Many families which include children with Down syndrome make the decision to treat their family primarily as a family first and foremost. There is so much merit in this and we tried very hard to just be us and enjoy growing with our children. After all, kids with Down syndrome are just like other family members in their contributions and relationships.
Buddy played with his sisters, annoyed them deliberately just like any other brother, developed skills in a similar order (albeit somewhat slower in many areas), and brought the same feelings of pride and joy as he learned to walk, speak, tidy his toys etc.
This placed a lot of pressure on our family. Locally, therapy in the form of speech pathology, occupational therapy or physiotherapy was only available once a month. I didn't feel that amount of intervention was going to help my son so we made the decision to travel to access twice weekly therapy. It placed a huge burden on our family and changed all the children's formative years.
I think I aged overnight and my personality changed. I wasn't carefree anymore, didn't laugh often or easily, and was burnt out. But it was NEVER Buddy's syndrome that brought me undone. It was the lack of support.
So why did I do this to myself and my family? Well because I know for a fact that people with Down syndrome can lead very capable and fulfilling lives. I've met adults that have given me so much hope that my boy will be an independent adult. Like all parents, my hopes and dreams are that my boy will be a good man, capable and happy.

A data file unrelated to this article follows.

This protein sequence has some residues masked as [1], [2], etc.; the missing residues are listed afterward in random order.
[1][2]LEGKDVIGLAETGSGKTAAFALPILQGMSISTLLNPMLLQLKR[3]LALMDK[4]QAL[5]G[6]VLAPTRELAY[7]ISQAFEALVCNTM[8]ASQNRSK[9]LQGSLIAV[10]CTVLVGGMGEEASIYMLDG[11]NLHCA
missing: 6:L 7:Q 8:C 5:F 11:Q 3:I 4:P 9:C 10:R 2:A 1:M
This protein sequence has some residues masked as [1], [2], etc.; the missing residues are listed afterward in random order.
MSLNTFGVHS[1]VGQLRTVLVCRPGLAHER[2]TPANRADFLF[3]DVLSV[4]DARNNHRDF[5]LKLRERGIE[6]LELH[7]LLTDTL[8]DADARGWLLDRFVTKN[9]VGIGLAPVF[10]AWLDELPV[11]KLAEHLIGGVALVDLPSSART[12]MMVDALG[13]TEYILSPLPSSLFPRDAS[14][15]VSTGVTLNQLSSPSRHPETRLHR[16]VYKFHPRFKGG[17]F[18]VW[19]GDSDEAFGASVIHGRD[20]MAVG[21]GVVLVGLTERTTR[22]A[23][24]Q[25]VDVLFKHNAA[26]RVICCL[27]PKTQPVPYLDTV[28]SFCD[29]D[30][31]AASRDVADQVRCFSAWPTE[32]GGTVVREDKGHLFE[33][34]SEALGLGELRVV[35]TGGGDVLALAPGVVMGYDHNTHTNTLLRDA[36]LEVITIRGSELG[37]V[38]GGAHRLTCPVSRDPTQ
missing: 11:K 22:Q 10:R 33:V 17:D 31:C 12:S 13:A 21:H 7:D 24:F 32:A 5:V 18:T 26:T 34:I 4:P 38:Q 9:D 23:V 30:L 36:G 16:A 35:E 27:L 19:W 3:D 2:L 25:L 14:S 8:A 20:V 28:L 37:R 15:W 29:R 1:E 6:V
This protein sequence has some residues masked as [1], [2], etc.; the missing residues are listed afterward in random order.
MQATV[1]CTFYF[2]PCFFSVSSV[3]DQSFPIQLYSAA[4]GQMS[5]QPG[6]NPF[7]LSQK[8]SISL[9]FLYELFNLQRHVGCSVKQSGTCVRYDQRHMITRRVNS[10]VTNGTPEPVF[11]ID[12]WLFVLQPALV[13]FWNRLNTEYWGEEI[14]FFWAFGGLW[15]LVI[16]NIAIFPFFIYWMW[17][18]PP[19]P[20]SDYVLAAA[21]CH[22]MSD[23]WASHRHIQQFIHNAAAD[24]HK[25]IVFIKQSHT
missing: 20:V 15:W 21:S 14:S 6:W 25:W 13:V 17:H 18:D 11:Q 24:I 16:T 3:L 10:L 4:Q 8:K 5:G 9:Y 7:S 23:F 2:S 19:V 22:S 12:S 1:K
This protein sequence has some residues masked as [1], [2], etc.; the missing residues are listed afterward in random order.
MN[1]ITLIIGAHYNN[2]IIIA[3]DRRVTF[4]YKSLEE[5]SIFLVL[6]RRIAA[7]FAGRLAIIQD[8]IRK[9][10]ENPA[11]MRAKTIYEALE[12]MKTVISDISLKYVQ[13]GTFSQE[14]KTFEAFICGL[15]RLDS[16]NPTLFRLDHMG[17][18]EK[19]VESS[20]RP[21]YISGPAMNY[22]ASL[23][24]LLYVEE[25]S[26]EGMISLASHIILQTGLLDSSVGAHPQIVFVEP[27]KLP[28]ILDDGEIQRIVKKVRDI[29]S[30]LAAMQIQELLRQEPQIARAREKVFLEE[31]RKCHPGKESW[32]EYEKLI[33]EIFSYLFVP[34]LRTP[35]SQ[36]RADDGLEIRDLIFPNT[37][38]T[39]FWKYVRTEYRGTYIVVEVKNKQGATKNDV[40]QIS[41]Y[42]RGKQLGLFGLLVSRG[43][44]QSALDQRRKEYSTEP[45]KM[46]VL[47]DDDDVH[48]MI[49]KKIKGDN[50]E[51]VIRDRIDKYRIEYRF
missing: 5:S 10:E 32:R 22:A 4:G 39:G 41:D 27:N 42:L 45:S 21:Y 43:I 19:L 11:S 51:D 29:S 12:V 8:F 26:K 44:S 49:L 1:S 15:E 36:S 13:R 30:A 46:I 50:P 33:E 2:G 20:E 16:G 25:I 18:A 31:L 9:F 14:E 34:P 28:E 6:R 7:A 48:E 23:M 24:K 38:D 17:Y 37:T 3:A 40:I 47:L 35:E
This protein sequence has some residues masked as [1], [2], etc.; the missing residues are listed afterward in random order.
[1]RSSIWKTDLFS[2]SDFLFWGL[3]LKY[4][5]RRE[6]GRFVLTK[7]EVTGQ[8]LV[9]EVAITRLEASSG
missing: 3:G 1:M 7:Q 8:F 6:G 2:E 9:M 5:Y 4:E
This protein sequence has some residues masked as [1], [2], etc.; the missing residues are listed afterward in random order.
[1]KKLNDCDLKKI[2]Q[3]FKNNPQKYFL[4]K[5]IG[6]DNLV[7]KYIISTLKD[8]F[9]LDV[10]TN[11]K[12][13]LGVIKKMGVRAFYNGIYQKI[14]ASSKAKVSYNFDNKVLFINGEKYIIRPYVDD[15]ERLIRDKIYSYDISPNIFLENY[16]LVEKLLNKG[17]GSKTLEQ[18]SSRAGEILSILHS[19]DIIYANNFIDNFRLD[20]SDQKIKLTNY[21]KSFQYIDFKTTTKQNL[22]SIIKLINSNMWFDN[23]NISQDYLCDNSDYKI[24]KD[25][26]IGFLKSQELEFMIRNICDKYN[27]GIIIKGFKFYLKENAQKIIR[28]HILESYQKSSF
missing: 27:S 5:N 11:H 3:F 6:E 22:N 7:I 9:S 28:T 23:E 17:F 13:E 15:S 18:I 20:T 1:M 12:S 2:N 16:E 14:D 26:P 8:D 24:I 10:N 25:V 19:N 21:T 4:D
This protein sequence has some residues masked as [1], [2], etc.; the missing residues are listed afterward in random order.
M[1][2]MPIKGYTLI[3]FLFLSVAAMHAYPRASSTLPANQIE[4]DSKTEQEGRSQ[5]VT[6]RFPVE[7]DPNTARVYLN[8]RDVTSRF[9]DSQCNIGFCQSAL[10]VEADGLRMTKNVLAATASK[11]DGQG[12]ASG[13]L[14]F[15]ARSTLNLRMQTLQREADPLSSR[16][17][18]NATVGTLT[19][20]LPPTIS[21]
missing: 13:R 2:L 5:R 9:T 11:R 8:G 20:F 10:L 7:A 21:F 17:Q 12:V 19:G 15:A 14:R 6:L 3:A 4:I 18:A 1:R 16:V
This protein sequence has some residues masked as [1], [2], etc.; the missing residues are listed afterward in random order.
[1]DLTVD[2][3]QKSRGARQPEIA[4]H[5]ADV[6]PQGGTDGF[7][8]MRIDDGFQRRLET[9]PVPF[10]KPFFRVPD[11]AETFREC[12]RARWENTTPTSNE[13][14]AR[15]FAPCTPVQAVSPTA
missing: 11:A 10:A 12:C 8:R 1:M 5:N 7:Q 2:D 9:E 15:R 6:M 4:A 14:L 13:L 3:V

I'm not able to measure how much therapy affects outcome, how much is learnt from life, or how much is just genetics but I'm not prepared to take chances. I will do everything I can to extend Buddy in any way I can.
He approached the counter, blowing raspberries and pointing at the item he wanted. Well.. in a rush of emotions, I collapsed. I was shocked that this man wasn't capable of speech. I burst into tears and raced to the toilets. I threw myself into a cubicle and slid down the wall onto the floor, sobbing. Loudly! I couldn't control my tears and was ashamed to find myself crying in such an obvious display of heart wrenching grief.
I think my emotions were compounded by the unexpectedness. I was loving watching those people. Little did I dream that I was going to be confronted by the possibility that my child might never be able to look after himself! It hurt me beyond belief.
I felt guilt too, for my reaction. I strongly believe that each person has worth and contributes to the community. I don't want to live in an artificial world where we only have capable, able bodied people. I would love Buddy just the same if he wasn't able to speak but it's not the outcome I would choose. While his worth as a person would be no less in my eyes, he would face many more challenges through life.
I will never know if Buddy is the capable boy he is, because of my efforts or if he would have achieved the same outcome without my help. Possibly we could have just stayed home and played more, visited friends and family more.
Luckily, the Australian system is undergoing a huge overhaul. When the National Disability Insurance Scheme is fully implemented, families will be able to access as much therapy as they see fit without the exhausting battle behind the scenes.
Finally Australia is moving forward but I will always wonder if I chose the right path. On a personal level, we have reached a stage that I am able to relax. Buddy is a capable and thoughtful young boy. He makes me proud every day in some way or another. I'm even proud of his misbehavior if it's developmentally appropriate!
|Yep, the eldest is definitely shorter!|